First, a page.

of 5.4 billion. the other side, hewlett-packard enterprise, led by meg whitman, current chairman and ceo of the combined company, revenue there of $58.4 billion, operating profit $6 billion. it is expected to be the faster growing of the two companies, perhaps we'll have a different capital structure with a different shareholder base. but at the begin, they're going to have the same shareholder base, given you get shares of both if you're a current hewlett-packard shareholder. meg whitman has been ceo now for over three years. a roughly five-year turnaround plan she's discussed and described many times in her many interviews with us on cnbc. the decision to split the companies a sign that the turnaround plan has failed. >> today is only possible because the turnaround has succeeded. think about what we have accomplished over the last three years. a rebuilt balance sheet, an
innovation pipeline that is significantly improved over three years ago. i would argue best in class in the industry now. en spired workforce, a new leadership team, renewed confidence of our partners, customers, frankly shareholders as well but we have to gather o's as one hp. but now we're in position to take advantage of what's go on in the marketplace and position these two companies for growth. >> and citing in many ways the arguments that were cited last week by john donohoe, the man who runs ebay, faster marketplace, need to be become more agile and focused for both companies to respond to the speed at which things are changing in terms of what the customers on both sides actually want. a couple of things that have gotten loss in the mxix a bit. additional 5,000 lay-offs. 55,000 total head count reduction and as she pointed out in the interview, perhaps more to come -- >> you pointed out, she failed to deny possibly more.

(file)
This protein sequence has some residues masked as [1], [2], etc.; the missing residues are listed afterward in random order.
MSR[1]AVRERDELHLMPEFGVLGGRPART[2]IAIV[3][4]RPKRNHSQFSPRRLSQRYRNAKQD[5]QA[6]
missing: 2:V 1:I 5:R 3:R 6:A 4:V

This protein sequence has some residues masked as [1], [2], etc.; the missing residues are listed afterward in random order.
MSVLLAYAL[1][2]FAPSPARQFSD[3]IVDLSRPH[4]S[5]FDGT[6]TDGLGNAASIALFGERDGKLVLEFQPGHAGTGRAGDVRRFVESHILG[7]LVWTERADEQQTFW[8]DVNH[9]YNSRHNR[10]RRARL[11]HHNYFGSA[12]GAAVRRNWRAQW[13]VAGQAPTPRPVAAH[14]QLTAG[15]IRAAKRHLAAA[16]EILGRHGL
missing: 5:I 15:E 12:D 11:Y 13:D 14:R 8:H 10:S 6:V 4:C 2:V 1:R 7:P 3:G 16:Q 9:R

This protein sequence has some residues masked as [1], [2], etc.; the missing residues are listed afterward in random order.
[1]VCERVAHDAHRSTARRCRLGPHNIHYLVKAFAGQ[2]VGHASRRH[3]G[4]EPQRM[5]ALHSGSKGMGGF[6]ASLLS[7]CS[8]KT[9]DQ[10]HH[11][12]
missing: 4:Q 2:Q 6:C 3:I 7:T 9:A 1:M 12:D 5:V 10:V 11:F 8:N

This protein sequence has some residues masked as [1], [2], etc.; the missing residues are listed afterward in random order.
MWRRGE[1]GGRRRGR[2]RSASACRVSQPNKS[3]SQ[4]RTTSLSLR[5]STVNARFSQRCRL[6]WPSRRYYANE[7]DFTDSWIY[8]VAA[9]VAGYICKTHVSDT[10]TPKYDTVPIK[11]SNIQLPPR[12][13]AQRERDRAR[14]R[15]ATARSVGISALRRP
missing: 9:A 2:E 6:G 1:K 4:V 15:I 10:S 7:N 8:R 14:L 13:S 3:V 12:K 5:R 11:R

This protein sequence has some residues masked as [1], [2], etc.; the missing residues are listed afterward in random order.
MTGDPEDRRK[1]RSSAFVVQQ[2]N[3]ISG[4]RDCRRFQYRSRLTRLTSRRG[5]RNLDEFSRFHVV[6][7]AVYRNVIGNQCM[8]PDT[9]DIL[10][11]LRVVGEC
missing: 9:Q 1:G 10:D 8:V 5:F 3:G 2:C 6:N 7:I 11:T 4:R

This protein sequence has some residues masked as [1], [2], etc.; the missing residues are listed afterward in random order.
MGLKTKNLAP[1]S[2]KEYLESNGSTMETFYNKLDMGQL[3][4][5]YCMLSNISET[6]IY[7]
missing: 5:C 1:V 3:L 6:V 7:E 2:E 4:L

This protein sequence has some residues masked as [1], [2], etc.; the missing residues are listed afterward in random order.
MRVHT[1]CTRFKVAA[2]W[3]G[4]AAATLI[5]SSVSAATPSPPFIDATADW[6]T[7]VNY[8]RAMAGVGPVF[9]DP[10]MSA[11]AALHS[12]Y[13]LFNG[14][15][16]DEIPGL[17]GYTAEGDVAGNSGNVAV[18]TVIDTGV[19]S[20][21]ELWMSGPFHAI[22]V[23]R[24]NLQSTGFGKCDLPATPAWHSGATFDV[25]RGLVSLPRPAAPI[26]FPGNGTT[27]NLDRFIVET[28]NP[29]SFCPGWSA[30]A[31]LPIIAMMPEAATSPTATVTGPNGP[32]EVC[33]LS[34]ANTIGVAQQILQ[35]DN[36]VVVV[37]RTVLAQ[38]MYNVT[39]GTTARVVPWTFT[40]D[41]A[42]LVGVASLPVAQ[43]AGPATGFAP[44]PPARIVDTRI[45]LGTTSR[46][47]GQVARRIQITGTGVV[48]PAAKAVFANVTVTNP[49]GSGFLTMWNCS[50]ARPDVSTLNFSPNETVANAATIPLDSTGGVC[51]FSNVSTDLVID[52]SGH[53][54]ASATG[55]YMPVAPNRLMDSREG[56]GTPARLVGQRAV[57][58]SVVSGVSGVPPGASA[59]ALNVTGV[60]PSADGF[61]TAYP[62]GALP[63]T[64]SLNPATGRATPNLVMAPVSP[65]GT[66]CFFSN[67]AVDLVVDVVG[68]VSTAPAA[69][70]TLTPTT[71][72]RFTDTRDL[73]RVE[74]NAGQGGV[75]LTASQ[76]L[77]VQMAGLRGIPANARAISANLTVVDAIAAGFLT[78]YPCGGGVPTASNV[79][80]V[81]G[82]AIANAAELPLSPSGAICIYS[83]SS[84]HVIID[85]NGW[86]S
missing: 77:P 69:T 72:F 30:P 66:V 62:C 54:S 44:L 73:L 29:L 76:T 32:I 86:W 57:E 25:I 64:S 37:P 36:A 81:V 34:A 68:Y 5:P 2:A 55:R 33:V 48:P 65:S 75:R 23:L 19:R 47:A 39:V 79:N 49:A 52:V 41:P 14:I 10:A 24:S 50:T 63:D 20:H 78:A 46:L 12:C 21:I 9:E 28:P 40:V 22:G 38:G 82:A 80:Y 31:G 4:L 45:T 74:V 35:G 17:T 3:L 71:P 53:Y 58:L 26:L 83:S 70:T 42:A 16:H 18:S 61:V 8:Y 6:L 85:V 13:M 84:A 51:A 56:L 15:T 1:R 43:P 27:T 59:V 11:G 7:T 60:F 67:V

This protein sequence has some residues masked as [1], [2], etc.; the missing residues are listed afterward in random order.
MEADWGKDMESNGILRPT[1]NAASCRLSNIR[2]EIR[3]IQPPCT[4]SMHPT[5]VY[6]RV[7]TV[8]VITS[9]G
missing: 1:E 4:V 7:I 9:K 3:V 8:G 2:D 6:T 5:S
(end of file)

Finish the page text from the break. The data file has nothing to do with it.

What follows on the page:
>> fair to say, there will be more to come once you have the leadership teams looking at workforces. and looking at flat revenues fiscal year '15 over fiscal year '14. some would hope that would be the acceleration year where you saw revenue growth. she cited continued run-offs in accounts in the enterprise business. so that may be contributing to it. >> we would naturally assume hpq the acquirer in the market. once they split up, are they the a acquisition target? is emc bigger. >> no, not revenue wise. >> market cap, maybe. >> because it owns, you know, so much of it is tied up in the -- in its ownership. it's $58 billion market cap of -- the name's escaping me -- emc. >> i'm sorry. >> no, that's all right. i've got so many different
things. own 80% of the company that elliott wants to sell. you know the name. >> bertha obviously higher there, health care companies rocketing. >> a lot of the health care companies rocketing. talking about meg whitman making that move at hp, meg whitman and the board. could marissa mayer come under more pressure at yahoo! along with the board to do similar things, splitting up? a couple of reports over the candidate weekend talking about not just what are they going to do with alibaba profits but the structure of the company itself and a split is one of the things that people inside and outside the company are reportedly talking about. but you are talking about big health care moves today. a company that has gotten some emergency approval for an ebola treatment, of course, ebola in the news with a couple of people here in the u.s. being treated for that, and certainly the situation continuing to be huge